Main Article Content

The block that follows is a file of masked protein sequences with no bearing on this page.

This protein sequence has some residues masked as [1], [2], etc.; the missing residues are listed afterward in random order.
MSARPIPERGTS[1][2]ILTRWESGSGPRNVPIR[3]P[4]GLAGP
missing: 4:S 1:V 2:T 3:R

In Hungary, dry bean (Phaseolus vulgaris L.) has been being popular as food and even as kitchen garden crop for centuries but currently only 20% of the annual domestic consumption is produced by the Hungarian agriculture, with the missing 80% coming from import. Improvement of production technology adapted to the new varieties of higher yield potential can contribute to the increase in domestic production. In our experiment, no significant differences could be found between the yield component and yield data of inversion (2.66 tons ha-1) and non-inversion (2.62 tons ha-1) tillage methods. Strip-tillage, however, resulted in higher values for almost all parameters compared to the other two methods. In the case of yield per plant, the difference was significant (24.35 vs. 18.33-18.57 grams ha-1). As the plant density was significantly lower for strip-tillage, despite the significantly higher yield per plant, the yield per hectare results became the lowest (1.39 tons ha-1) here. From the conditions detected after emergence, it was obvious that the harmonization of strip-tillage and sowing was not perfect. As the higher yield component and yield per plant data can be explained both by the lower plant density and the superiority of strip-tillage, the repetition of the experiment is essential.